When he'd seen The Black and White Assassin's ship, Tarin's spirits had perked up remarkably fast, like a wild dog upon discovering the trail of its prey, and he'd rushed away to the armory. Perplexed, Elden had had no choice but to follow him, and now she stood there in a poorly ventilated, walk in closet stuffed with weapons of all natures. Spare firearms lined one wall, and swords hung from another; an island-countertop in the center of the room held mountains of miscellaneous parts including decapitated arrows and their heads, iron maces, a worn rope ladder, and a peculiar crate that appeared to be full of crustaceans. From the box, the prince removed one of the lifeforms, no bigger than his fist, and set it on the table top along with a compact computer screen.
“What is that?” asked the baffled captain.
“This, my dear captain,” he pressed a hidden button on the side of the creature, causing a small green light to blink on and the screen to light up beside it, “is a CGTD, a covert global tracking device. It’s just a prototype, though; Marcellian technologists haven't even put them on the market yet.”
“So it's a homing beacon disguised as a barnacle?”
“Well, yes, but it's not just a barnacle, no ma’am. It is a crustatum caelum, a sky crustacean. Over a century ago, when airships were first invented, the frames of old sea-sailing ships were used, and once the vessels finally took to the air, they brought all of their sealife growth with them. The barnacles eventually adapted to their new, almost waterless environment by using the oxygen in the gaseous form of the life-giving liquid found in clouds, and though they were discovered about a half-century ago, scientists are still raving about this creature’s evolutionary breakthr─”
“I know all that! I learned about it the same day you did back at the academy, sire. What I want to know is what it’s for.”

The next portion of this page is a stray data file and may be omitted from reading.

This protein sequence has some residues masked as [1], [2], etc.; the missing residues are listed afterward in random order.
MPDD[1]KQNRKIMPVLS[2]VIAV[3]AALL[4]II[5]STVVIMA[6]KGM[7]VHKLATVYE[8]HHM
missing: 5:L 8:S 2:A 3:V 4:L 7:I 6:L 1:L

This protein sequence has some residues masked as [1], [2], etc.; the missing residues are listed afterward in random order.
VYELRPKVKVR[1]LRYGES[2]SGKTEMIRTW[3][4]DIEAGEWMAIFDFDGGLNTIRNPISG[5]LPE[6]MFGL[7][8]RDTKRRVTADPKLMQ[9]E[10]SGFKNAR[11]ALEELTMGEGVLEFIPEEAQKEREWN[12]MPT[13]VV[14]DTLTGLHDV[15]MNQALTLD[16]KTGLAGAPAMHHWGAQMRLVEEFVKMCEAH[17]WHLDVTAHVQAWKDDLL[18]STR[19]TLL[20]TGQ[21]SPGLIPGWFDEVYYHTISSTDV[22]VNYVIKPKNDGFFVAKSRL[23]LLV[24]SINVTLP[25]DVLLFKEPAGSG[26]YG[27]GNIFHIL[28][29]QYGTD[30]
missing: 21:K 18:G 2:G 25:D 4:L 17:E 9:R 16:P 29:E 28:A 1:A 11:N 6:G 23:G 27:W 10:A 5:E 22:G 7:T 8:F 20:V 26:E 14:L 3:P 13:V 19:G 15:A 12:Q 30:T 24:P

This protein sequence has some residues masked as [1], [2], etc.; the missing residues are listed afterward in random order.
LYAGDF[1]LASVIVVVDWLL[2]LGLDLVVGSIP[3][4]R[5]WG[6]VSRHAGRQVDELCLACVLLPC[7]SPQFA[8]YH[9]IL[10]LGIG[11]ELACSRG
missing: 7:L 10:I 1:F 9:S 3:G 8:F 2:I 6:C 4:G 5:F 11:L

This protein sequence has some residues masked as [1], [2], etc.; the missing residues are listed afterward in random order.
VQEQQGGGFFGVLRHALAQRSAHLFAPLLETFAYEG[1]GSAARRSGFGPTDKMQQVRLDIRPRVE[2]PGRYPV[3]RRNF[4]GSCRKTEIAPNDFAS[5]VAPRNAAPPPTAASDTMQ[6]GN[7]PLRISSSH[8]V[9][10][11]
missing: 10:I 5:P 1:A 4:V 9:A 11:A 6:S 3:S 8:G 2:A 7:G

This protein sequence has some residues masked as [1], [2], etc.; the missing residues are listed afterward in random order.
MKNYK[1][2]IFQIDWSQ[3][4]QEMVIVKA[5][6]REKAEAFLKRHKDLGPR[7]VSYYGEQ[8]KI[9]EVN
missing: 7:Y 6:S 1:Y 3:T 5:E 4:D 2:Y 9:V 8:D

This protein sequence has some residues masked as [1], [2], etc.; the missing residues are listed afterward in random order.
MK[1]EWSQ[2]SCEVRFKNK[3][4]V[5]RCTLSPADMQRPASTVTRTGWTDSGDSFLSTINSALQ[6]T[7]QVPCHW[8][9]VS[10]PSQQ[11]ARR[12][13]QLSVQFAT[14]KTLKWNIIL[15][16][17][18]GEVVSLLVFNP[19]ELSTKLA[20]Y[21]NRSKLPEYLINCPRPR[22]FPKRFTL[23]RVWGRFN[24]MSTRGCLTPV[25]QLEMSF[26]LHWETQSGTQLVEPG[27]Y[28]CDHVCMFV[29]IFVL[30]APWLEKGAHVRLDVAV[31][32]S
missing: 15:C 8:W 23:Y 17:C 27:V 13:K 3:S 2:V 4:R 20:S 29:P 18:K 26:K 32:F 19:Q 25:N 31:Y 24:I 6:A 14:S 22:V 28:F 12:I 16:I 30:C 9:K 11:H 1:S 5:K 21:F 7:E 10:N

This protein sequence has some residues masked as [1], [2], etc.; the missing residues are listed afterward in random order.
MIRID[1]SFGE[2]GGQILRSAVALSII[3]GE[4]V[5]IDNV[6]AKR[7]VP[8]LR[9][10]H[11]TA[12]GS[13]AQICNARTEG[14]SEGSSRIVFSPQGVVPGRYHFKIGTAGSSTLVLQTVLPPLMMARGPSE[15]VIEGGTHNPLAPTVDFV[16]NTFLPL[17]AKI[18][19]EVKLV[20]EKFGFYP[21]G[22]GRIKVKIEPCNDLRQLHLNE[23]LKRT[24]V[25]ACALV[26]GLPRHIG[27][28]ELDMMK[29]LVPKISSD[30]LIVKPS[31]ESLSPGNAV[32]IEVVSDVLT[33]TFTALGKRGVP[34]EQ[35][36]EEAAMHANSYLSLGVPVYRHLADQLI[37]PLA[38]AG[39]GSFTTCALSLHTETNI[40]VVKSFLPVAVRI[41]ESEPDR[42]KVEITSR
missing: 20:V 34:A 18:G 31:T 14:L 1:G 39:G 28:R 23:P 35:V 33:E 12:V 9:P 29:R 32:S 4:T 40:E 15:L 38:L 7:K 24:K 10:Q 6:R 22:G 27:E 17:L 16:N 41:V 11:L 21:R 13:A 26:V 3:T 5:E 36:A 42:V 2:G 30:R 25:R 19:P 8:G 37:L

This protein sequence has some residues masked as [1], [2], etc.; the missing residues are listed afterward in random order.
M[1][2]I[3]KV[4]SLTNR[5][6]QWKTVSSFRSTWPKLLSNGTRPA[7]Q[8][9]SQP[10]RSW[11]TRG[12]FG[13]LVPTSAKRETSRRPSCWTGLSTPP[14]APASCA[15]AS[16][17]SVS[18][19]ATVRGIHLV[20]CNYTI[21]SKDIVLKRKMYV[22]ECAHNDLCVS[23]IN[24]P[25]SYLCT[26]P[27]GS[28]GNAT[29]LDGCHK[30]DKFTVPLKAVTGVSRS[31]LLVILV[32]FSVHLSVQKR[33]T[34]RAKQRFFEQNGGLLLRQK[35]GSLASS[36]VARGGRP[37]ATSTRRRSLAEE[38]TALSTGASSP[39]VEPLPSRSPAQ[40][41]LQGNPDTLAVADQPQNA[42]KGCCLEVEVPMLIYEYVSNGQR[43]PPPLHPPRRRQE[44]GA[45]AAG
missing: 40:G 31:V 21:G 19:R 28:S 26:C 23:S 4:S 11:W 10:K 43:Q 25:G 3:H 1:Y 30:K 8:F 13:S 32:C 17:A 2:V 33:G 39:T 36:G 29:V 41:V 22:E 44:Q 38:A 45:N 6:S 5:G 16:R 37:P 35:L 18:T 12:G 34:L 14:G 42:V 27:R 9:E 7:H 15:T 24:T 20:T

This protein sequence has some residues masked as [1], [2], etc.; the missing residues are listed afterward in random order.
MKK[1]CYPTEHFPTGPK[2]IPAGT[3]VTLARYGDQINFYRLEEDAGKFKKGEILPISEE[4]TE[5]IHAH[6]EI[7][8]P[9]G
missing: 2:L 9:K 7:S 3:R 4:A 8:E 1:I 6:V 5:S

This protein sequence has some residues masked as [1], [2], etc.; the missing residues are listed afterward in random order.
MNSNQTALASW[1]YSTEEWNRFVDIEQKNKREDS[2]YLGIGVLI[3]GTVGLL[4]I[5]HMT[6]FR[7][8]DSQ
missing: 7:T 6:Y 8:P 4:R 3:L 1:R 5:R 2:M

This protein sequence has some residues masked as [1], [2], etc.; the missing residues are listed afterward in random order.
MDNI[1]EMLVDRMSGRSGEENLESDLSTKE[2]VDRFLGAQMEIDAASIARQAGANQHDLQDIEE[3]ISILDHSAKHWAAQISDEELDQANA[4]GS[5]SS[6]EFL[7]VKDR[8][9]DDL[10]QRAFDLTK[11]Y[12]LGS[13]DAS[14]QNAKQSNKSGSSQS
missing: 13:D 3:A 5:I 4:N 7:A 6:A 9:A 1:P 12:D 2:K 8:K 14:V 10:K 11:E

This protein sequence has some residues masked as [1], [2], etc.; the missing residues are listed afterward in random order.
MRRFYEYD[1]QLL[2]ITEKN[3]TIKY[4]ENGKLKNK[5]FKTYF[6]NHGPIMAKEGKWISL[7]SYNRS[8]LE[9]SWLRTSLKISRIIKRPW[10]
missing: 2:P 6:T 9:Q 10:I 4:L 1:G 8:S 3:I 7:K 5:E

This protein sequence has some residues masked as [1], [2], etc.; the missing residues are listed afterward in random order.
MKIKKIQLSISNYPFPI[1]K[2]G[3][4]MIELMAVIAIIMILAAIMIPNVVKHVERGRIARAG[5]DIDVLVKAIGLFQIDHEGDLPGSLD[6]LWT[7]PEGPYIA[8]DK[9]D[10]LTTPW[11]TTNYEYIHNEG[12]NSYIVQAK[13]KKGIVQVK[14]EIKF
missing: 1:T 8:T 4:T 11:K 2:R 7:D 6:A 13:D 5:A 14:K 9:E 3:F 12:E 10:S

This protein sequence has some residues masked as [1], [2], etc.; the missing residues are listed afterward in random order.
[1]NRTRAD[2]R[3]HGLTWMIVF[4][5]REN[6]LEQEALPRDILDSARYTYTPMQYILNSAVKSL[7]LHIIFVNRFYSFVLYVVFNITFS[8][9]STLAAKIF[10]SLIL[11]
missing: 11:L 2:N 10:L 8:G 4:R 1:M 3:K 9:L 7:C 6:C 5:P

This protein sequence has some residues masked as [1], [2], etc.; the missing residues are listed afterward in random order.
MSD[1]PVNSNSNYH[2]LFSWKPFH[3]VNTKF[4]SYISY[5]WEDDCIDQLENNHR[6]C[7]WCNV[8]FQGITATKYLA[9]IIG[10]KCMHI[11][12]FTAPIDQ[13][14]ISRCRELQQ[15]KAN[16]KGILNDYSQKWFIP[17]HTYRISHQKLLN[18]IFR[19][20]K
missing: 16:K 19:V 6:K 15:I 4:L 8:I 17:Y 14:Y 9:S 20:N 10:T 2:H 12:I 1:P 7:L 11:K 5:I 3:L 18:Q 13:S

“Ah, now you see, with this nifty contraption, I can track any flying vestal that I wish. All I have to do is place it on the side of the ship and follow the blip on this screen, here. It's easier than child's play, and the most beautiful part of it is that no one will ever find it because it's hidden in plain sight!”
She contemplated this, then stipulated, “So, you want to put it on Kronos' Return?”
“That's right,” he smiled brightly with excitement.
“Mmmmhmm,” Captain Stirling glanced at him with skeptic unbelief. “And who do you suppose is going to go and place the gorbellied thing on a ship full of dangerous pirates?”
Hoisting the rope ladder from the table and draping it over his shoulder, the prince stopped short, shocked that his friend had not caught on to his plan by now. “Why, we are, of course.”
“Remind me why I'm doing this again, why I'm scaling down two lengths of rope and a hand full of logs to put a piece of untested technology on the enemy's ship ─ without any weaponry protection. I still can’t believe you made me leave my sword up there,” the captain complained as they dangled from the side of the Azure Conquest above Kronos' Return.
“I told you already, El─”
“─ your sword would only add extra weight, and you don't need protection. These 'ropes and logs' are enchanted. As long as you have a hold on them, the corsairs won't be able to see you; you'll be invisible to any man or woman that is not in contact with the ladder.”
“Great. So if I slip and fall, I'll have two dangers to worry about ─ being attacked by filthy, thieving men, and plummeting to my death.”
“Oh please, El, you've always been an expert climber; you and I both know that you won't fall. Besides, you've got me, and even if you didn't, a cat always lands on her feet, right?”
“Would you stop calling me that?” she sputtered.
“Why? I gave you that nickname the day we met!”